President Obama Meets with Danish Prime Minister Rasmussen

March 14, 2011 | 8:39 | Public Domain

President Obama and Prime Minister Lars Loekke Rasmussen speak to the press after meeting in the Oval Office. The two leaders discussed the tragic events in Japan, Afghanistan, the Middle East and other issues.

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Remarks By President Obama And Prime Minister Rasmussen Of Denmark After Bilateral Meeting

2:34 P.M. EDT

     PRESIDENT OBAMA:  Well, thank you very much, everybody.  Michelle and I both have very fond memories of the extraordinary hospitality that was shown to us when we traveled to Denmark in the first two years of my presidency.

     It is wonderful to be able to return the favor to my good friend Prime Minister Rasmussen.  There are many Rasmussens in Denmark, but Lars Lokke and I have had a chance to work in international forums together on a wide range of issues, and I’ve got extraordinary respect for his leadership.

     We discussed a wide range of issues here today.  Of special importance has been our appreciation of the sacrifices that have been made by Danish troops in Afghanistan, and the extraordinary leadership that Denmark has shown as part of ISAF.

     Denmark is not a large country, but proportional to its population it’s made as significant an effort and made as many sacrifices as anybody in helping to stabilize Afghanistan and now help to effectuate a transition to Afghan leadership.  And Danish soldiers are fighting in some of the toughest areas, without caveat.  We have discussed how 2011 is going to be a year of transition, and under Prime Minister Rasmussen’s leadership, he has been able to build a consensus within Denmark about how that transition would proceed that I think is a model for all our allies and participants in Afghanistan.

     So we are very grateful for the excellent work that he has done personally, and obviously most grateful for the sacrifices of Danish troops in helping to underwrite the security of all of us.

     We also discussed the situation in the Middle East.  And Prime Minister Rasmussen has been a leader in Europe in making sure that we applied tough sanctions against the Qaddafi regime in Libya.  We both share the view that Mr. Qaddafi has lost legitimacy and he needs to leave, and that we as an international community have to speak firmly against any violence that’s directed at civilians; that we have to make sure to provide humanitarian assistance, both inside of Libya as well as along the border regions where so many people have left; and that it’s going to be very important for us to look at a wide range of options that continue to tighten the noose around Mr. Qaddafi and apply additional pressure.  And so we will be continuing to coordinate closely both through NATO as well as the United Nations and other international fora to look at every single option that’s available to us in bringing about a better outcome for the Libyan people.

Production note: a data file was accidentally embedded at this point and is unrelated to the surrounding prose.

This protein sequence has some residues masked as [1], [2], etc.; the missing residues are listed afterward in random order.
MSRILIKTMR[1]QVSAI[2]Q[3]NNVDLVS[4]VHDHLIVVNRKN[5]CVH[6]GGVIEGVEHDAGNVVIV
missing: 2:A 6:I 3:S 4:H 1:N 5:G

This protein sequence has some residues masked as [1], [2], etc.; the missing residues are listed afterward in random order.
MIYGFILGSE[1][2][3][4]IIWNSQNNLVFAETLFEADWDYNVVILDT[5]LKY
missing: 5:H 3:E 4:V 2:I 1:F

We discussed our close cooperation in counterterrorism efforts, and I appreciate the leadership that Prime Minister Rasmussen has shown on that front.  We have worked effectively together on a wide range of issues and Denmark, again, despite being a small country, is one that obviously has been concerned about terrorist activity within its borders.  And so we will continue to strengthen our counterterrorism efforts there.

     And we also had a wide-ranging discussion about energy.  Denmark is a leader on clean energy and alternative energy.  Prime Minister Rasmussen has just put forward a very ambitious and impressive program for complete reliance on clean and alternative energies by 2050 in part, as he points out, because even if you don’t believe in climate change -- and we both do -- it’s still the right thing to do for energy independence and it’s still the right thing in terms of producing new jobs and new technology for the future.